Sir Mervyn King has warned that the continuing crisis in the eurozone is hampering Britain’s efforts to recover from financial meltdown.
The governor of the Bank of England has said that Britain is recovering from the biggest financial crisis in its history, but is being held back by a eurozone that is “tearing itself apart”.
Speaking ahead of the Bank of England’s publication of its quarterly inflation report, King said there was no clear-cut solution to the eurozone problems.
“We have been through a big global financial crisis, the biggest downturn in world output since the 1930s, the biggest banking crisis in this country’s history, the biggest fiscal deficit in our peacetime history and our biggest trading partner, the euro area, is tearing itself apart without any obvious solution,” said King.
“The idea that we could reasonably hope to sail serenely through this with growth close to the long-run average and inflation at 2% strikes me as wholly unrealistic. We’re bound to be buffeted by this and affected by it,” he added.
Citing financial problems across Europe, the Bank of England has reduced its growth forecasts for the next two years and warned that inflation will not fall as quickly as first hoped.
The central bank has cut its forecast for growth from 1.2% to 0.8% for this year, and from around 3% to 2% for next year.
The government’s inflation target of 2% looks even further away now, as the Bank of England stated that it wouldn’t be reached for at least year. The bank said that inflation would stand at around 2.5% at the end of this year.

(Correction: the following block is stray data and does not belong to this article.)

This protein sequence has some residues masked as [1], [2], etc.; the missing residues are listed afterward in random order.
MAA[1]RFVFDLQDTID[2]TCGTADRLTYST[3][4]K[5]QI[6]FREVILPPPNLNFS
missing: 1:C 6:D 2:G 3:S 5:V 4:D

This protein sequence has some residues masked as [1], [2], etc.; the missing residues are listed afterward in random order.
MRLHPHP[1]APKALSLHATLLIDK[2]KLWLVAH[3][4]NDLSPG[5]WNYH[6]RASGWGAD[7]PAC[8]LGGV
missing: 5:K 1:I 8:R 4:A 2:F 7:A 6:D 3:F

However, it was predicted that inflation would be around 1.6% in two years’ time – compared to the bank’s previous prediction of 1.8%, which it made in its February forecast.
“We don’t know when the storm clouds will move away. But there are good reasons to believe that growth will recover and inflation will fall back,” King told a news conference.
Commentators and financial experts noted that the door was left open for further rounds of quantitative easing (QE) in the future, should the economy continue to struggle.
The central bank is unlikely to want to undertake further asset purchases, after £325 billion in purchases since 2009. But it has recognised that there may be no other option.
“We suspect that the Bank of England would prefer not to do more QE, but is prepared to act if underlying economic activity fails to improve,” said Howard Archer, a European economist at IHS Global Insight.